Boston Marathon bombing survivors Sabrina Dello Russo, left, and Michelle L'Heureux inexplicably managed to find a Larry Bird jersey during a stop in Cluny, France. (Courtesy: Casey Sherman)
Casey Sherman, a journalist writing a book about the April 15 bombing who is traveling with the 114 victims, emergency first-responders and their relatives, said the 11-day trek has been “floating group therapy” for those who survived the attack that killed three people and injured more than 260 others. (Courtesy: Casey Sherman)
Eight months after seeing their world literally explode around them, more than 100 survivors of the Boston Marathon bombing are now setting aside their nightmare in the south of France.
Casey Sherman, a journalist writing a book about the April 15 bombing who is traveling with the 114 victims, emergency first-responders and their relatives, said the 11-day trek has been “floating group therapy” for those who survived the attack that killed three people and injured more than 260 others.
“This has been the largest gathering of the survivors since the bombing,” Sherman told FoxNews.com from Avignon, France. “People have come together at different events marking the bombing, but they haven’t had a chance to sit down, relax and just talk to each other.”
The group includes bombing survivor James Costello and Krista D’Agostino, a nurse who cared for Costello at Massachusetts’ Spaulding Rehabilitation Hospital, where he recovered from a series of operations after being injured by shrapnel blasts. The couple has since fallen in love and got engaged on Sunday after Costello proposed in Lyon on Sunday.
Sherman said other members of the group have also realized they’ve previously met thanks to the tragedy, including a first-responder who crossed paths with a female victim he last saw in a medical tent minutes after the initial blast.
"People have come together at different events marking the bombing, but they haven’t had a chance to sit down, relax and just talk to each other."
- Casey Sherman
Carlos Arredondo, a quick-thinking bystander who assisted victim Jeff Bauman — who lost both of his legs — and others immediately after the bombing, is also aboard the ship, as are survivors Sabrina Dello Russo and Michelle L'Heureux, who inexplicably managed to find a Larry Bird jersey in Cluny, France, Sherman said.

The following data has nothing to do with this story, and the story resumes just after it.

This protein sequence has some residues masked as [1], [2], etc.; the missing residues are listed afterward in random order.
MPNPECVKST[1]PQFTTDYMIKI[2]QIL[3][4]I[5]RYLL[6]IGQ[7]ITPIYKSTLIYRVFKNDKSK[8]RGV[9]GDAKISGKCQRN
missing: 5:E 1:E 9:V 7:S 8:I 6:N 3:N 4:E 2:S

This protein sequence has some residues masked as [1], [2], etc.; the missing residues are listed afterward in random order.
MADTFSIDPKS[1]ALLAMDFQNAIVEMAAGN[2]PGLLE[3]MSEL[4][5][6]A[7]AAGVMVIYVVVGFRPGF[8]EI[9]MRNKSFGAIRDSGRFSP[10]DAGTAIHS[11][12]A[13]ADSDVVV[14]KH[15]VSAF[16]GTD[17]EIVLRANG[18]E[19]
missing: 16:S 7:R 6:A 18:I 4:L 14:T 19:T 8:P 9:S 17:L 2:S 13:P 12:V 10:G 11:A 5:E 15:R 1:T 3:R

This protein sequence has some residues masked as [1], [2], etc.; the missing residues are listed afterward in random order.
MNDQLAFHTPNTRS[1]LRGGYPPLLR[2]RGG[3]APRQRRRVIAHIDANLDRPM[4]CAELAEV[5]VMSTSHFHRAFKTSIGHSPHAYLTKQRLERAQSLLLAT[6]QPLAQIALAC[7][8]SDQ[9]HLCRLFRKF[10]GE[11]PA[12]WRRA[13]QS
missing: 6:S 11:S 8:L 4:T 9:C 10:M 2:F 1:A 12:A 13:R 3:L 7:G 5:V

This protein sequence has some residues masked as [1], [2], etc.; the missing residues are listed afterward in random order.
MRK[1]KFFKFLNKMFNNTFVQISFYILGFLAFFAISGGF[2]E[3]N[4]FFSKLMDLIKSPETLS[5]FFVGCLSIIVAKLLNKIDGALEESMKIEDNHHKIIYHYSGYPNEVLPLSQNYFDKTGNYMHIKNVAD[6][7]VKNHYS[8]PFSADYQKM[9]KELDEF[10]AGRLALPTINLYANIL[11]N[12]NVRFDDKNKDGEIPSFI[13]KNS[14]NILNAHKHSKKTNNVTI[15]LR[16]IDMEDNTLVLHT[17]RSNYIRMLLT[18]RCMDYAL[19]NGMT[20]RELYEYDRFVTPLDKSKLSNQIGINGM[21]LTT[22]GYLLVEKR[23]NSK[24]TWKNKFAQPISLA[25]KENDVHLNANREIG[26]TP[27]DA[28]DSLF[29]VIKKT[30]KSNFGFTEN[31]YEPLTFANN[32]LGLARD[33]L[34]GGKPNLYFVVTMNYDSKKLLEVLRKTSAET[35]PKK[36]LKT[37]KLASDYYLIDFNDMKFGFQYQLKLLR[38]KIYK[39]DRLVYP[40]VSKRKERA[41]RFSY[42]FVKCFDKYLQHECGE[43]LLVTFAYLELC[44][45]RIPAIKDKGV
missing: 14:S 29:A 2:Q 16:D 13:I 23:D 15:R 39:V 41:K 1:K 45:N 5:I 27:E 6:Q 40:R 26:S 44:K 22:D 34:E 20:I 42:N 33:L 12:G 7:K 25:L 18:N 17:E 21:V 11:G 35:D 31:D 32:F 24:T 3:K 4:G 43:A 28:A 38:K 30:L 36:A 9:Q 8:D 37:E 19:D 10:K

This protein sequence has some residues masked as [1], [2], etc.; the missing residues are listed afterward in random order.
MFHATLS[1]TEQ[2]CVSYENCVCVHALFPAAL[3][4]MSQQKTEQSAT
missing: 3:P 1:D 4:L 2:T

The all-expenses-paid cruise, which departed on Dec. 11, is due to return stateside on Saturday and is courtesy of Vantage Deluxe World Travel, a Boston-based agency. It included roundtrip airfare between Boston and Paris, as well as meals, wine and daily sightseeing activities in Avignon, Arles, Viviers and other cities.
“We hope that this vacation will give these Boston heroes a well-deserved break, and a chance to connect with other inspirational people who may understand the experiences they have gone through,” Kevin Wallace, chief operating officer of Vantage Deluxe World Travel, said in a statement. “The south of France is one of our most popular destinations, so we felt this was a wonderful way for our company to show our support and express our pride in Boston’s tremendous spirit.”
Some survivors, particularly those still recovering from injuries, are having difficulty navigating French streets, however, especially the cobblestone varieties, Sherman said.
“But they’re doing it; they’re Boston strong and you can really see it,” Sherman told FoxNews.com. “But every emotion is at its peak because of what these people have been through.”
Sherman, whose forthcoming book will include details of the trip, said he was invited along with former Boston Herald lead investigative reporter Dave Wedge to chronicle the recuperative pilgrimage.
“The story I’m writing is about survivors and how they cope day-to-day,” Sherman said. “And everyone on this ship is leaning on each other in some way. It’s amazingly spiritual.”